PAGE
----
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Senator Criticizes ‘Systemic Issues’ in State Dept. Email Management

Perdue's business background and sober approach have made the freshman senator a player on the Foreign Relations Committee. (Tom Williams/CQ Roll Call)
Perdue's business background and sober approach have made the freshman senator a player on the Foreign Relations Committee. (Tom Williams/CQ Roll Call)

One of the State Department’s congressional overseers is expressing fresh concerns about federal data security after this week’s inspector general report about the use of private email at the embassy in Japan.  

“Recent data breaches of U.S. cyber networks should prompt all government officials to strengthen communication security,” Sen. David Perdue said in a statement to CQ Roll Call. “This Inspector General report indicates systemic issues across the State Department, specifically in email communications.”  

The State Department inspector general was critical of the scope of the use of non-government email by Ambassador to Japan Caroline Kennedy and her staff.  

“In the course of its inspection, OIG received reports concerning embassy staff use of private email accounts to conduct official business. On the basis of these reports, OIG’s Office of Evaluations and Special Projects conducted a review and confirmed that senior embassy staff, including the Ambassador, used personal email accounts to send and receive messages containing official business. In addition, OIG identified instances where emails labeled Sensitive but Unclassified were sent from, or received by, personal email accounts,” the report found. “OIG has previously reported on the risks associated with using commercial email for official Government business.”  

In June, Secretary of State for Management and Resources Heather Higginbottom testified before Perdue’s subcommittee that State Department systems “are attacked every day, thousands of times a day.”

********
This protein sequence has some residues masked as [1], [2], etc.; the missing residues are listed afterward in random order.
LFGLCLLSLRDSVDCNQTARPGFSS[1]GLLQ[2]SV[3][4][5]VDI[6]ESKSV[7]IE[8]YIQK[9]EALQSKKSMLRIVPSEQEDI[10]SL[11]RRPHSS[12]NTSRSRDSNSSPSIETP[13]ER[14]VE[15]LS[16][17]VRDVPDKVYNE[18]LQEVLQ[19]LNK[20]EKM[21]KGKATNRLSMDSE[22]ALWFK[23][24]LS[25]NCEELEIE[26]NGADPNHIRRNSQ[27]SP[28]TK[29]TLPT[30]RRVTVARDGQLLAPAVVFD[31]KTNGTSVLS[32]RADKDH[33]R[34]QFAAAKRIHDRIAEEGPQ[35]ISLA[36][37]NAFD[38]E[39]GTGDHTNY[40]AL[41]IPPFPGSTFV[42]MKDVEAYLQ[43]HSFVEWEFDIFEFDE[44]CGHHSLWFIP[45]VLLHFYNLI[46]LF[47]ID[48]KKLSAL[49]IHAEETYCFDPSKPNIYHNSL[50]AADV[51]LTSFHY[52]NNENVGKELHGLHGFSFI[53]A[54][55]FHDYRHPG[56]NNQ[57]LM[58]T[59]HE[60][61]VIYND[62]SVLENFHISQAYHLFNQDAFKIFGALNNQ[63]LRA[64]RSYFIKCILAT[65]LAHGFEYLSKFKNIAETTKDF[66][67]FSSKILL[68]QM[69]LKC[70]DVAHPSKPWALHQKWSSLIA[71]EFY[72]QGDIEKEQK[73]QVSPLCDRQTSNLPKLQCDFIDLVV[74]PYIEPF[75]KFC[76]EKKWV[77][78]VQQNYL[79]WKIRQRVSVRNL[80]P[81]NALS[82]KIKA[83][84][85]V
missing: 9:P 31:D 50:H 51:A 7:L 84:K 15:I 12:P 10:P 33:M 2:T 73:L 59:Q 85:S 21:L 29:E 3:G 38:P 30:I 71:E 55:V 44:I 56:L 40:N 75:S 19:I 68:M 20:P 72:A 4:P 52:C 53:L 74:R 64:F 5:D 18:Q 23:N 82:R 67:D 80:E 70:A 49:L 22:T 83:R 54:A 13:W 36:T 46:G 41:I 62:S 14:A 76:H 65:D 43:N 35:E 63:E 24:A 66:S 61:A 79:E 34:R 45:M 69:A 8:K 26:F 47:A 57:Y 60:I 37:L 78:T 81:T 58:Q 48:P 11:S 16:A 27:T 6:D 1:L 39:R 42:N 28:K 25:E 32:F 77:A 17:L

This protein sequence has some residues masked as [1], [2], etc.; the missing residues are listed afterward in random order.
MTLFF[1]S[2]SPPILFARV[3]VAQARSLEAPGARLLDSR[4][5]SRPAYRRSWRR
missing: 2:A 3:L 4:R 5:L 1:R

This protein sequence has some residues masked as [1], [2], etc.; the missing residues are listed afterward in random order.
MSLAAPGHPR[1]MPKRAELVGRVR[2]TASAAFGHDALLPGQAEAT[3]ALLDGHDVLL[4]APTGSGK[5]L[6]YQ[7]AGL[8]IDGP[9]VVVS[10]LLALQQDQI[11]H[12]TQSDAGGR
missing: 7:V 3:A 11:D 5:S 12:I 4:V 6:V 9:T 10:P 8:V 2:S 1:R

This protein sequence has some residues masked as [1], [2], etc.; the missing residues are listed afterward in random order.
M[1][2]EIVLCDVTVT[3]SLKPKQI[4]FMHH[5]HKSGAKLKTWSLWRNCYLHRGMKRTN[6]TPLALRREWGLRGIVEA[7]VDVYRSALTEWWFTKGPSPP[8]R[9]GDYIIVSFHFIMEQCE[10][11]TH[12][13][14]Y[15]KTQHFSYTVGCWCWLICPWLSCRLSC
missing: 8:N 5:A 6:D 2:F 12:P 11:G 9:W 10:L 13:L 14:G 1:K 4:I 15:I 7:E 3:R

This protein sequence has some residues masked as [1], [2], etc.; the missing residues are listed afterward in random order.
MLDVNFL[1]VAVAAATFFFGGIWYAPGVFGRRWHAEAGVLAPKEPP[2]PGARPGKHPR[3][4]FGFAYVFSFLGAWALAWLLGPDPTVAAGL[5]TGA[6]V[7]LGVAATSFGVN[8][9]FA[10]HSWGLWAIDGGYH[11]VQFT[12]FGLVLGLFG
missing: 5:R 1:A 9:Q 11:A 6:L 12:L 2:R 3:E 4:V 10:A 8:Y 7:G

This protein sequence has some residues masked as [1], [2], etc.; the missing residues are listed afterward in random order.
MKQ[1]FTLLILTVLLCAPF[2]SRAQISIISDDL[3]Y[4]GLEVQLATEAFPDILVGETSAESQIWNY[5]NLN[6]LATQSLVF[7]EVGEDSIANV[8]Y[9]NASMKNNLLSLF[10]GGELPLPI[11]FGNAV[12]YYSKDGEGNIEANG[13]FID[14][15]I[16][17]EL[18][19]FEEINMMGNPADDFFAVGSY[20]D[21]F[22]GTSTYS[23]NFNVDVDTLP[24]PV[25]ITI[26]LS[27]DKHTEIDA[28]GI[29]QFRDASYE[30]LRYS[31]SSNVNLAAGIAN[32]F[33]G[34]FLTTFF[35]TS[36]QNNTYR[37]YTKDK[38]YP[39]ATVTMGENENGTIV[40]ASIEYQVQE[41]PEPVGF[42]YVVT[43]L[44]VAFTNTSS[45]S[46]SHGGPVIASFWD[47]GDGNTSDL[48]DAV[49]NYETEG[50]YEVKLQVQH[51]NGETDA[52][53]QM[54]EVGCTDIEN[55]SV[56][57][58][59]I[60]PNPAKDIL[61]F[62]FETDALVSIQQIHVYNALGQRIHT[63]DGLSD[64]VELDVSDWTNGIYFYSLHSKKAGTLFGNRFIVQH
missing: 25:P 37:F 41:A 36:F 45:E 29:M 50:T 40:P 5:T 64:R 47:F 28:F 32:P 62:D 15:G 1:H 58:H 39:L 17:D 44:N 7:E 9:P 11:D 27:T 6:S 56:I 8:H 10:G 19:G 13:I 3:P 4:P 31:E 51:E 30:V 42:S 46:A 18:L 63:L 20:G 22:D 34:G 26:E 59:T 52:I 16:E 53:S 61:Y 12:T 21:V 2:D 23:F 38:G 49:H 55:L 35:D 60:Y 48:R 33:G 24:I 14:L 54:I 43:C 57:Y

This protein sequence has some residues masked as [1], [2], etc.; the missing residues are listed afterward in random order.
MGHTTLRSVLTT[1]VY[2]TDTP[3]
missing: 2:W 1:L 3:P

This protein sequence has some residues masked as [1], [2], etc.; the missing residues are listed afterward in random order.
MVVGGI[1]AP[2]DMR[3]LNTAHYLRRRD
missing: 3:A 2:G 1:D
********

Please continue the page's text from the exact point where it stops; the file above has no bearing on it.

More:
“As Chairman of the subcommittee charged with overseeing State Department operations, I will continue to advocate for greater oversight to ensure these common-sense IG recommendations are implemented. National security and safeguarding sensitive government information must always be a top priority,” Perdue said Thursday.  

The issue of email security within the State Department has led headlines in recent months since the discovery that Democratic presidential candidate and former Secretary of State Hillary Rodham Clinton used a private email account on a personal email server.  

State Department spokesman John Kirby told reporters Tuesday that embassy personnel were working to implement the changes requested by the inspector general report.  

“We did note comments by the IG related to the use of commercial email by some personnel at the embassy there — at the mission in Japan. And in accordance with department policy, the mission requires the use of official email accounts to conduct official business whenever possible. So — and no different to what we said before, the use of private email is allowed for some government purposes as long as certain rules are followed,” Kirby said. “The mission — again, this I think is clear in the report — periodically reminds employees of the importance of following these rules. And they include ensuring that certain types of protected information are not transmitted in non-official channels and that records sent or received on private email accounts are preserved as required.”


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